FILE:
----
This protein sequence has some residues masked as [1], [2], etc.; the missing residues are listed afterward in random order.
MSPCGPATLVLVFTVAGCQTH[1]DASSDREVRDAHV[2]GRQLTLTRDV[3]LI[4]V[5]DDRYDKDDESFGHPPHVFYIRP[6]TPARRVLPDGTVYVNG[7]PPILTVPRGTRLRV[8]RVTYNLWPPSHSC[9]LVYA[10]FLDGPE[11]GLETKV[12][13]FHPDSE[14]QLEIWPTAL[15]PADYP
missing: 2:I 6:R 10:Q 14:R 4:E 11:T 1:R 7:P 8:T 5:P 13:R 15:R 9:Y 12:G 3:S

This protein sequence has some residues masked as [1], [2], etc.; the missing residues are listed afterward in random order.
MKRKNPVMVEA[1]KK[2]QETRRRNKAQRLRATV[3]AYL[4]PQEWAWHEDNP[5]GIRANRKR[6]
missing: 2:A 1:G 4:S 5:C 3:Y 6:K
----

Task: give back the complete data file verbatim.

This protein sequence has some residues masked as [1], [2], etc.; the missing residues are listed afterward in random order.
MSPCGPATLVLVFTVAGCQTH[1]DASSDREVRDAHV[2]GRQLTLTRDV[3]LI[4]V[5]DDRYDKDDESFGHPPHVFYIRP[6]TPARRVLPDGTVYVNG[7]PPILTVPRGTRLRV[8]RVTYNLWPPSHSC[9]LVYA[10]FLDGPE[11]GLETKV[12][13]FHPDSE[14]QLEIWPTAL[15]PADYP
missing: 2:I 6:R 10:Q 14:R 4:E 11:T 1:R 7:P 8:T 5:P 13:R 15:R 9:Y 12:G 3:S

This protein sequence has some residues masked as [1], [2], etc.; the missing residues are listed afterward in random order.
MKRKNPVMVEA[1]KK[2]QETRRRNKAQRLRATV[3]AYL[4]PQEWAWHEDNP[5]GIRANRKR[6]
missing: 2:A 1:G 4:S 5:C 3:Y 6:K